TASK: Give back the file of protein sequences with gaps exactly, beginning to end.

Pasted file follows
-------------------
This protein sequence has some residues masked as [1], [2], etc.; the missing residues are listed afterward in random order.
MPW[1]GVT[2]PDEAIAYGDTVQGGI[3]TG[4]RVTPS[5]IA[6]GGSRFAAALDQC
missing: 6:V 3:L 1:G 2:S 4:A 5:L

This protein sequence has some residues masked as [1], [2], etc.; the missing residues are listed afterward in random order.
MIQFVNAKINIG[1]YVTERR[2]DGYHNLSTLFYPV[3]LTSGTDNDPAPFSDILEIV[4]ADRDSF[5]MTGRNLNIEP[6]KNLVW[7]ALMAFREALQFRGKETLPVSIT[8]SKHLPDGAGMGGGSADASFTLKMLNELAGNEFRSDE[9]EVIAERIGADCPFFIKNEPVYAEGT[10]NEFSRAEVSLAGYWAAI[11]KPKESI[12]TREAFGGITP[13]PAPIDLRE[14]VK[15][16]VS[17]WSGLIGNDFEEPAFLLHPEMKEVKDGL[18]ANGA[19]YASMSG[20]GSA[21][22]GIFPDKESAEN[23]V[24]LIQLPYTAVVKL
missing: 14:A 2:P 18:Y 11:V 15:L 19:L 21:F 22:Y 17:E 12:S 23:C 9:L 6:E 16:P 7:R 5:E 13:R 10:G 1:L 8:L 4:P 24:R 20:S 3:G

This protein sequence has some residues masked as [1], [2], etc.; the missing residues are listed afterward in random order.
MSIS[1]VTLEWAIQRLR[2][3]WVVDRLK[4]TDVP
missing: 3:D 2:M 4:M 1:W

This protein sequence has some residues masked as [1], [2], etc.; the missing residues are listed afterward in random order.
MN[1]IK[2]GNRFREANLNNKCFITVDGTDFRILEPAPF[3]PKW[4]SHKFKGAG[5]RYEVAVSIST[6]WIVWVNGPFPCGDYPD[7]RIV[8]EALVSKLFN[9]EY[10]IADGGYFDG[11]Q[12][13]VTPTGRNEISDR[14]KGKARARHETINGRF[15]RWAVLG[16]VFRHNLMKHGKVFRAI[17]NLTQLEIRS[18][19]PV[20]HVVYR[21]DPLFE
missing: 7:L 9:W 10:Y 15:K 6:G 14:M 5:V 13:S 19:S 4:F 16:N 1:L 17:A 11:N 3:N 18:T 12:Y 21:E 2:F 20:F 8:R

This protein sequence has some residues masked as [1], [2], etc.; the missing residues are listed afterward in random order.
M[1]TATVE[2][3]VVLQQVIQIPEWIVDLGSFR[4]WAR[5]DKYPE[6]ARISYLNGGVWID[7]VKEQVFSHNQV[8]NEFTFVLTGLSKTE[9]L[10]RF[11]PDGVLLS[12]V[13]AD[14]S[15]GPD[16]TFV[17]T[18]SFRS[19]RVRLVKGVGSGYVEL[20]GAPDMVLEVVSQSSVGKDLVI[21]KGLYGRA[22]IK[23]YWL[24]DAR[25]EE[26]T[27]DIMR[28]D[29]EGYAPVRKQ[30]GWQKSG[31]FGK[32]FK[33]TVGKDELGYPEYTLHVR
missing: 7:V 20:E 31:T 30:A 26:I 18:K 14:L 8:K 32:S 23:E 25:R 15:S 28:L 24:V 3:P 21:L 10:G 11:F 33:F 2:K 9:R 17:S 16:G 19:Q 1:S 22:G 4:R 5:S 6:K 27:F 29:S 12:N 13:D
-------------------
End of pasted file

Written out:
This protein sequence has some residues masked as [1], [2], etc.; the missing residues are listed afterward in random order.
MPW[1]GVT[2]PDEAIAYGDTVQGGI[3]TG[4]RVTPS[5]IA[6]GGSRFAAALDQC
missing: 6:V 3:L 1:G 2:S 4:A 5:L

This protein sequence has some residues masked as [1], [2], etc.; the missing residues are listed afterward in random order.
MIQFVNAKINIG[1]YVTERR[2]DGYHNLSTLFYPV[3]LTSGTDNDPAPFSDILEIV[4]ADRDSF[5]MTGRNLNIEP[6]KNLVW[7]ALMAFREALQFRGKETLPVSIT[8]SKHLPDGAGMGGGSADASFTLKMLNELAGNEFRSDE[9]EVIAERIGADCPFFIKNEPVYAEGT[10]NEFSRAEVSLAGYWAAI[11]KPKESI[12]TREAFGGITP[13]PAPIDLRE[14]VK[15][16]VS[17]WSGLIGNDFEEPAFLLHPEMKEVKDGL[18]ANGA[19]YASMSG[20]GSA[21][22]GIFPDKESAEN[23]V[24]LIQLPYTAVVKL
missing: 14:A 2:P 18:Y 11:V 15:L 19:L 21:F 22:Y 17:E 12:S 23:C 9:L 6:E 16:P 7:R 5:E 13:R 10:G 1:L 8:L 4:P 24:R 20:S 3:G

This protein sequence has some residues masked as [1], [2], etc.; the missing residues are listed afterward in random order.
MSIS[1]VTLEWAIQRLR[2][3]WVVDRLK[4]TDVP
missing: 3:D 2:M 4:M 1:W

This protein sequence has some residues masked as [1], [2], etc.; the missing residues are listed afterward in random order.
MN[1]IK[2]GNRFREANLNNKCFITVDGTDFRILEPAPF[3]PKW[4]SHKFKGAG[5]RYEVAVSIST[6]WIVWVNGPFPCGDYPD[7]RIV[8]EALVSKLFN[9]EY[10]IADGGYFDG[11]Q[12][13]VTPTGRNEISDR[14]KGKARARHETINGRF[15]RWAVLG[16]VFRHNLMKHGKVFRAI[17]NLTQLEIRS[18][19]PV[20]HVVYR[21]DPLFE
missing: 7:L 9:W 10:Y 15:K 6:G 14:M 5:V 13:S 19:S 4:F 16:N 1:L 17:A 11:N 3:N 18:T 12:Y 21:E 2:F 20:F 8:R

This protein sequence has some residues masked as [1], [2], etc.; the missing residues are listed afterward in random order.
M[1]TATVE[2][3]VVLQQVIQIPEWIVDLGSFR[4]WAR[5]DKYPE[6]ARISYLNGGVWID[7]VKEQVFSHNQV[8]NEFTFVLTGLSKTE[9]L[10]RF[11]PDGVLLS[12]V[13]AD[14]S[15]GPD[16]TFV[17]T[18]SFRS[19]RVRLVKGVGSGYVEL[20]GAPDMVLEVVSQSSVGKDLVI[21]KGLYGRA[22]IK[23]YWL[24]DAR[25]EE[26]T[27]DIMR[28]D[29]EGYAPVRKQ[30]GWQKSG[31]FGK[32]FK[33]TVGKDELGYPEYTLHVR
missing: 7:V 20:E 31:T 30:A 26:I 18:K 14:L 8:K 32:S 23:E 25:R 15:S 28:L 24:V 3:P 21:L 10:G 11:F 33:F 2:K 9:R 17:S 16:G 19:Q 1:S 22:G 4:R 5:S 6:K 27:F 29:S 12:N 13:D